Historians and history buffs speculate that the famous tale of Betsy Ross sewing the first American flag is false. Over the years, scholars and historians have concluded that Betsy Ross did not make the first American flag. Despite the falsehood, the story has gained too much popularity throughout history to ever fade away. America loves a good story that highlights powerful women like Betsy, and she will always be in our history books.

There is some speculation that Betsy Ross did not invent the design of our beloved stars and stripes, but Betsy Ross’s tale will likely be told at school for decades to come.


Betsy Ross: What You Thought You Knew

Betsy Ross is a central character when it comes to the American history we learn in elementary school. Let’s get to know her a bit more. Betsy Ross’s full name was Elizabeth Griscom Ross. She is said to have lived at the famous “Betsy Ross House” in Philadelphia, PA. There is actually no concrete evidence that indicates that to be true.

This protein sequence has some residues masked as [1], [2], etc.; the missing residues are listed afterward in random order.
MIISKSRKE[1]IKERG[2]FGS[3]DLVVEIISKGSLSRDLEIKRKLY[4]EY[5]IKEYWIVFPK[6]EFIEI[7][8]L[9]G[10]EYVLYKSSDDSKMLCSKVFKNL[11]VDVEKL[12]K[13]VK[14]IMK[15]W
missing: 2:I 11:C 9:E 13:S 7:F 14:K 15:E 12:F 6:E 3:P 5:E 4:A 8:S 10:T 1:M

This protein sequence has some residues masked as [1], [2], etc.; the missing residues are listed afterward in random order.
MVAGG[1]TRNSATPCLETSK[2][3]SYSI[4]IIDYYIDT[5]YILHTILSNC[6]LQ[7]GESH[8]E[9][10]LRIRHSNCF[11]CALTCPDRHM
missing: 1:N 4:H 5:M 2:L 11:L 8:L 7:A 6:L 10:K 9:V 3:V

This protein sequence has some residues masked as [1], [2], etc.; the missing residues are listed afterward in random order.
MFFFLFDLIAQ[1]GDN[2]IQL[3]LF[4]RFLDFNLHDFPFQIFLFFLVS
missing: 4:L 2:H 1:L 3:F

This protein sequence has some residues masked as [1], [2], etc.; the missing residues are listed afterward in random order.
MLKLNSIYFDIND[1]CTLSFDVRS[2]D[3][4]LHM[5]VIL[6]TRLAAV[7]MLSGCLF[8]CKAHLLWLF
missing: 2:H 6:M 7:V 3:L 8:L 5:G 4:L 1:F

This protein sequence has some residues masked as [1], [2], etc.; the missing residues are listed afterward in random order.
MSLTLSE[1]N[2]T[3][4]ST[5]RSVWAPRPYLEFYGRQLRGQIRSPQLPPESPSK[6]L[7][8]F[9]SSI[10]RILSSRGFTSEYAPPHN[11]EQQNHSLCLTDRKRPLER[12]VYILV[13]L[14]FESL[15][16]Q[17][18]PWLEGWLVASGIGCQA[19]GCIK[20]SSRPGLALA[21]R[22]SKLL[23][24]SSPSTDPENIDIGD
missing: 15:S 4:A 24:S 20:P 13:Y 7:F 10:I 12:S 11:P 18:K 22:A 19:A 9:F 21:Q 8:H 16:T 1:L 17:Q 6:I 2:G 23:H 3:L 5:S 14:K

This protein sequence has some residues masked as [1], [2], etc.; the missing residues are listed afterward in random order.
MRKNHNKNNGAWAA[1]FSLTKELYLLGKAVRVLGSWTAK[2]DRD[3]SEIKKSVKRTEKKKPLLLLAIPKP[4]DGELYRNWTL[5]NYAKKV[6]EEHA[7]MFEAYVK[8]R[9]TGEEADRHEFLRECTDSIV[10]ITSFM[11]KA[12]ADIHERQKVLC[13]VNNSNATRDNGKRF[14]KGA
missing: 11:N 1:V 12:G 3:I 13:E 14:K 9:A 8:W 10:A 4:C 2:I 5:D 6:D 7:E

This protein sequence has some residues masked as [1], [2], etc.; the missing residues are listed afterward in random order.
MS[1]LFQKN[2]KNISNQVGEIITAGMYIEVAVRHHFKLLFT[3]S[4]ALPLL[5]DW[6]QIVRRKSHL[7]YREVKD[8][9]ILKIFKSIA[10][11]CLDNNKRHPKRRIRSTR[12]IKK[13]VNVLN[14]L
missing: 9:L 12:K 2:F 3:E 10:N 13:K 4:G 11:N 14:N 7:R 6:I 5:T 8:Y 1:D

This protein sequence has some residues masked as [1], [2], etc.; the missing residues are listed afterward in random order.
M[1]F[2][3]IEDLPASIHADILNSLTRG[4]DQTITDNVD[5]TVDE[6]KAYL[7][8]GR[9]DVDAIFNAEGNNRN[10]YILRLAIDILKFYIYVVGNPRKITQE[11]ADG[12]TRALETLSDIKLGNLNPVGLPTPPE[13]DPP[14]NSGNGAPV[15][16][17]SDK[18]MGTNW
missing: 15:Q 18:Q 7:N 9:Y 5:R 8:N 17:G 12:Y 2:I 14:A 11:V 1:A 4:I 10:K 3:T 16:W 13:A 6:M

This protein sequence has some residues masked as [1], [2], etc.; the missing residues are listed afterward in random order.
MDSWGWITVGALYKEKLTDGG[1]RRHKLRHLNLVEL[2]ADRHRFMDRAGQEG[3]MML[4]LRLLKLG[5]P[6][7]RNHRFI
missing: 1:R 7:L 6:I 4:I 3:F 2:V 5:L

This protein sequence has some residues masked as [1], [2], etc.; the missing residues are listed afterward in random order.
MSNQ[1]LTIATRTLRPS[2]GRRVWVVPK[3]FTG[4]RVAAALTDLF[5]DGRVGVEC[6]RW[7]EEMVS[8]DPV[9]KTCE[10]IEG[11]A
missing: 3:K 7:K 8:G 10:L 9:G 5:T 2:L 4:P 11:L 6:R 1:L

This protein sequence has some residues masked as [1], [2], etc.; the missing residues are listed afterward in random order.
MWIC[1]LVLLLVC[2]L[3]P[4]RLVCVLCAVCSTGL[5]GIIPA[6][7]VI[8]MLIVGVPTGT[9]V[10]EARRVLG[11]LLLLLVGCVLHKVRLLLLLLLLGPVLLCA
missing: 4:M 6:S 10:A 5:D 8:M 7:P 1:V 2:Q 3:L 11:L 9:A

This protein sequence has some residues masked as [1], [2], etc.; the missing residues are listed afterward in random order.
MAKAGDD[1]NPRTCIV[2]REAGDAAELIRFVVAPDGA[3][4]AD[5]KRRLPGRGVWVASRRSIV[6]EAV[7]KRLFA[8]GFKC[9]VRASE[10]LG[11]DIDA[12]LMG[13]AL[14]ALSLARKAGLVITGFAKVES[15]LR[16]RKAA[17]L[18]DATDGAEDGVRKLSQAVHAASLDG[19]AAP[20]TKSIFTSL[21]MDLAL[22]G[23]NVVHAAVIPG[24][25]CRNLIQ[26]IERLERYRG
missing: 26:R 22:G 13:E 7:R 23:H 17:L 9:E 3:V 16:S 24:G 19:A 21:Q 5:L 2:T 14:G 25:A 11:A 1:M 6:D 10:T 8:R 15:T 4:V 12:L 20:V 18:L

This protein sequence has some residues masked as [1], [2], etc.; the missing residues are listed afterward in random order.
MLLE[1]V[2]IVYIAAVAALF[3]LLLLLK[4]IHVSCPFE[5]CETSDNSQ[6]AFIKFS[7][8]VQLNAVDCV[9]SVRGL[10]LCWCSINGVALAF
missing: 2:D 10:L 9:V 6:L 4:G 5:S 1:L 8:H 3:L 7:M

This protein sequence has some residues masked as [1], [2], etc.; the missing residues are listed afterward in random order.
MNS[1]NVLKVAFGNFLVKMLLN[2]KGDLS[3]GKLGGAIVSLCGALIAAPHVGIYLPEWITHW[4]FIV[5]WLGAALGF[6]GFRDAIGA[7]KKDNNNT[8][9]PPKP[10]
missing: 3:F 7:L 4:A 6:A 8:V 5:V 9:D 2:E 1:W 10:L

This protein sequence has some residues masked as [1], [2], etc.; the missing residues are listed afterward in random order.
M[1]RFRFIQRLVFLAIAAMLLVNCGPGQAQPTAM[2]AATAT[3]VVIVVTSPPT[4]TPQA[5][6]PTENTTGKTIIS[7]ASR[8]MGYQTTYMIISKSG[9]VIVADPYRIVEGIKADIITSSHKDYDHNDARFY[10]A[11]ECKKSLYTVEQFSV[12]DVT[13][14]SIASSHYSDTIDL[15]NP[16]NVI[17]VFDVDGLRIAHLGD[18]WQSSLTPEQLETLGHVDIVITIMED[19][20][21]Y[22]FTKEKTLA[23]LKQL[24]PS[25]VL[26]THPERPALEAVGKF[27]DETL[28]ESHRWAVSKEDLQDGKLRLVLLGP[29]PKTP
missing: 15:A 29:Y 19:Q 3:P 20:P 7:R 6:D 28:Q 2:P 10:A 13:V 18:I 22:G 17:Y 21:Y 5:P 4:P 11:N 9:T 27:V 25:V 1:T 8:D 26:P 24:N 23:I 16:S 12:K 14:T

Despite popular belief, there are no documents that mention the story of George Washington visiting Betsy’s house and giving her the order to make the American flag. In the 1870s (about 100 years later), Ross’s grandson recounted the legend, and it went public --without any fact-checking, of course.

In 1776, George Washington journeyed to Philadelphia. During this trip, it’s possible that he met Betsy Ross. It has not been confirmed nor denied.

Ross’s husband died when he was young. She continued to work as an upholsterer even after his death. She repaired uniforms, ammunition, and tents. To this end, it proves that she was a stellar seamstress and could have potentially made the flag.